I love giving gifts for Christmas. To my family and friends, to Toys for Tots and the Salvation Army, people at work, etc... Sometimes, I can spend a lot of money doing this, so it is important to keep in mind that Christmas is not all about the gifts. It is partly about gifts. First, Jesus became incarnate, which was the greatest gift. Secondly, we are called to give to others, especially those less fortunate. (in the Orthodox Church, almsgiving is a large part of our observance of Advent). That being said, it is important to think about the gifts that we give.
With Nathan's family, we have decided to try and spend no more than $20 a person on our gifts. Often, this has made us either find deals or make homemade gifts. We have to tell the story of how we got our gift too, when the gift is opened. This should be a lot of fun!
Here is a great article by Frederica Matthewes-Green, where she reviews a documentary on one man's crusade to stop all of the consumerism in Christmas. (But not to stop giving alogether). His group is called the "Stop Shoppers."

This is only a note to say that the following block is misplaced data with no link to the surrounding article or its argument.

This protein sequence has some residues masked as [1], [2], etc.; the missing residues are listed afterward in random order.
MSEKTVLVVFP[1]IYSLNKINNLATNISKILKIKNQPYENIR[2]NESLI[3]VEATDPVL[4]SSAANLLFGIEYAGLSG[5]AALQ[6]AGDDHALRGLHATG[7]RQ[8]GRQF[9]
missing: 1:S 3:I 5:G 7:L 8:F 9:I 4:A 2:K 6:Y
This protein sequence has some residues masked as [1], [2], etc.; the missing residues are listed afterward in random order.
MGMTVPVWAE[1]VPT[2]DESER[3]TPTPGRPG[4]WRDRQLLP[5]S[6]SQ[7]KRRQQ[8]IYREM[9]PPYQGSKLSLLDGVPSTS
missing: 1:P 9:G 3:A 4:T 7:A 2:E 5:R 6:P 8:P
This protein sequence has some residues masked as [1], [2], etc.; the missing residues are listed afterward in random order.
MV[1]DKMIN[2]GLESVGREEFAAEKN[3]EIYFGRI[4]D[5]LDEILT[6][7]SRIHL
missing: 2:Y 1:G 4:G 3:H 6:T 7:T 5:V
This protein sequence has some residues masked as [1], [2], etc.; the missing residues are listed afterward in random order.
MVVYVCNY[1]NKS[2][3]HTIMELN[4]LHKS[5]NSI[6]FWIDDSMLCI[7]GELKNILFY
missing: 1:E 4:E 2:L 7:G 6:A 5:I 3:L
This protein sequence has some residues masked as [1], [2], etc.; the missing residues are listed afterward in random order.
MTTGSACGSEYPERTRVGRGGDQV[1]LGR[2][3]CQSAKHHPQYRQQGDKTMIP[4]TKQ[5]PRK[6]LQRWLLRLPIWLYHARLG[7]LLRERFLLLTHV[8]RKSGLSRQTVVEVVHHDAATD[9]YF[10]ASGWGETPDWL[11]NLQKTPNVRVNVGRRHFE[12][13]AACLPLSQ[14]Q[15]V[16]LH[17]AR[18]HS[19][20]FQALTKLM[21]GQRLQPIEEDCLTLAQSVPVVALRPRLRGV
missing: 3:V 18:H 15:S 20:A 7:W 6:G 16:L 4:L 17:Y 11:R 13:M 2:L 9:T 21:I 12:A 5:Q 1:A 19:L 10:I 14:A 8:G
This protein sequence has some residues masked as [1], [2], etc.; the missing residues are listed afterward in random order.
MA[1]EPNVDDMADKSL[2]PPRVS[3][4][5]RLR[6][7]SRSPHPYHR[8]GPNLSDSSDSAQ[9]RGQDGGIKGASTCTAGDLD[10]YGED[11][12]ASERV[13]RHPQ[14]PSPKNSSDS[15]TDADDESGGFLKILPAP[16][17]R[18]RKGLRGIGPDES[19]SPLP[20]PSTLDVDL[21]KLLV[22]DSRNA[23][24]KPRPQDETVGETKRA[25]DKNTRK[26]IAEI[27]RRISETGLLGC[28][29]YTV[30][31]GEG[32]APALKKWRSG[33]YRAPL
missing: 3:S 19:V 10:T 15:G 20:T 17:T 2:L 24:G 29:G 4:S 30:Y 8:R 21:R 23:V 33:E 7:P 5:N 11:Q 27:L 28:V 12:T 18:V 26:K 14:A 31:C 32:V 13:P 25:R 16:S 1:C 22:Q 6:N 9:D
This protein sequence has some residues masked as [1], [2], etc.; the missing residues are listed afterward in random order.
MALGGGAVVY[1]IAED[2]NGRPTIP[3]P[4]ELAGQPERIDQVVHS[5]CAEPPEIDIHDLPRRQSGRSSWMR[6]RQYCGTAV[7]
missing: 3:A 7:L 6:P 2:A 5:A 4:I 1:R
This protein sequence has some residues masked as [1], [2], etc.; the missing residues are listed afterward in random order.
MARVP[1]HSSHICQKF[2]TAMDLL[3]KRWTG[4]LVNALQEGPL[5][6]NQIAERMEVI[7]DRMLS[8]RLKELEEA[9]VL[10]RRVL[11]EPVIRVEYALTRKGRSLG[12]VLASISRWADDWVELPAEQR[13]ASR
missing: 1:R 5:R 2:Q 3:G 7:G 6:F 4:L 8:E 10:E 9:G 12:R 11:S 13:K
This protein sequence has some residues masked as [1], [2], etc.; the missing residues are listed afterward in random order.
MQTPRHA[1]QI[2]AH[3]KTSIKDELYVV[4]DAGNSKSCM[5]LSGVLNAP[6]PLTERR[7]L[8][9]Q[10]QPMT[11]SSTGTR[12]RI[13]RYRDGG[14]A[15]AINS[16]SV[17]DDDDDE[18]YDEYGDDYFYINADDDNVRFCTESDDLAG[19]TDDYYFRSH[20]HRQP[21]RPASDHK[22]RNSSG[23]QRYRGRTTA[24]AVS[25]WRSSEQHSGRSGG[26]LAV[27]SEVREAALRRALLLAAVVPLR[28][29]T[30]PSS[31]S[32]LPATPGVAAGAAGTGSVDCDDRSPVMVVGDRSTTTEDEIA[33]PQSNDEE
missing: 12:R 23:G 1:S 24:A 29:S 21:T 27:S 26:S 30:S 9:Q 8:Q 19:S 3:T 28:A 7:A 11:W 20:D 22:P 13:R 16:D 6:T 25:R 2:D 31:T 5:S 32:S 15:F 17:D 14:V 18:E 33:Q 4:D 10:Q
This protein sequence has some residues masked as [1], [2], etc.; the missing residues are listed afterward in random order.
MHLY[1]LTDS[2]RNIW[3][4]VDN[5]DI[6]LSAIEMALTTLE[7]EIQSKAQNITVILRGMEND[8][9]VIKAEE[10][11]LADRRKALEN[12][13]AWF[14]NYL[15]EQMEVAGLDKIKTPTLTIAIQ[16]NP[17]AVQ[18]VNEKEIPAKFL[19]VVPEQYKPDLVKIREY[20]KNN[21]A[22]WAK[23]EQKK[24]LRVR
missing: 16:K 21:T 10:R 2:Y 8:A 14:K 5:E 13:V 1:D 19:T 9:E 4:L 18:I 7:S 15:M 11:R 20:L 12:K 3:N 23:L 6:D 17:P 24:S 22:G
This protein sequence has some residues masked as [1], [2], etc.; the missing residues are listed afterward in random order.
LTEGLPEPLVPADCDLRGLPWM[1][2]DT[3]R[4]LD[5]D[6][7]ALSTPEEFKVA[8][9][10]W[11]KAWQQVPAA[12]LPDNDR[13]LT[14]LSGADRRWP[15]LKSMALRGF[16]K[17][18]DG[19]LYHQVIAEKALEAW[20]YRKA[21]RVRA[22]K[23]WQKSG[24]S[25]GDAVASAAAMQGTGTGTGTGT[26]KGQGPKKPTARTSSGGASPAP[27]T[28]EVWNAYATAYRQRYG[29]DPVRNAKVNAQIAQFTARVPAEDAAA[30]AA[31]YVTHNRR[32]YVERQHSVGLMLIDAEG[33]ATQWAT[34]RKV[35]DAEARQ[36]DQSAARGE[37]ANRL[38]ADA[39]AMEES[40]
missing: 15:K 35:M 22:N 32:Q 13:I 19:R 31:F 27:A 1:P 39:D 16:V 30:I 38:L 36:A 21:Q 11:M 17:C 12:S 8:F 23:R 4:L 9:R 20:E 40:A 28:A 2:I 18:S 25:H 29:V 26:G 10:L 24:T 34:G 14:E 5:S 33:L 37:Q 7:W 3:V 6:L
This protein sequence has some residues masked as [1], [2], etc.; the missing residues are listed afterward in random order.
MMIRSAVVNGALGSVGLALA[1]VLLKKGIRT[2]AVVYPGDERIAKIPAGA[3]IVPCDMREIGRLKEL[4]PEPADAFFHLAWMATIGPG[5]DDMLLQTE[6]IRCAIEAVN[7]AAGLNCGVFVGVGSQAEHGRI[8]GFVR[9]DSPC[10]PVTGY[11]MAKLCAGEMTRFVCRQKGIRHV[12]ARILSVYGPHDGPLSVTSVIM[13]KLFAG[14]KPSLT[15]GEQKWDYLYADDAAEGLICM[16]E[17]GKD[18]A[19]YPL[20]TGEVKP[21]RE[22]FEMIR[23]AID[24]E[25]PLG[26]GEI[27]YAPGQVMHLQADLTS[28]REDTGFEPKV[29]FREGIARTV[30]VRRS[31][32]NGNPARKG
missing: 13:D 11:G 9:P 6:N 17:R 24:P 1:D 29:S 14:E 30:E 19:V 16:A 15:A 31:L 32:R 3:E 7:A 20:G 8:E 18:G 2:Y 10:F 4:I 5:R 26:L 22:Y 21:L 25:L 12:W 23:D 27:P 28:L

Here are some excerpts if you do not want to read everything:
"The Stop Shoppers readily admit that changing our lives is complicated, and when asked to suggest alternatives the tough “political” stance (blessedly) vanishes. They agree that it’s not feasible to literally “stop shopping.” They say they’re asking people to think about their shopping habits and make some different choices: a choir member says, “Explore the options, that’s all we ask.” Rev. Billy admits, “We’re trying to slow down our own shopping,” and there’s a funny scene where choir members, browsing in a truck stop while the buses refuel, are tempted to buy cheap souvenirs of the trip. "
"Rev. Billy does have some concrete suggestions: he recommends that at Christmas we “Spend half as much, give twice as much” by making gifts of time and attention, or of something homemade. “We will take the real life that we have within us, that originality that we’ve got, that has nothing to do with products!”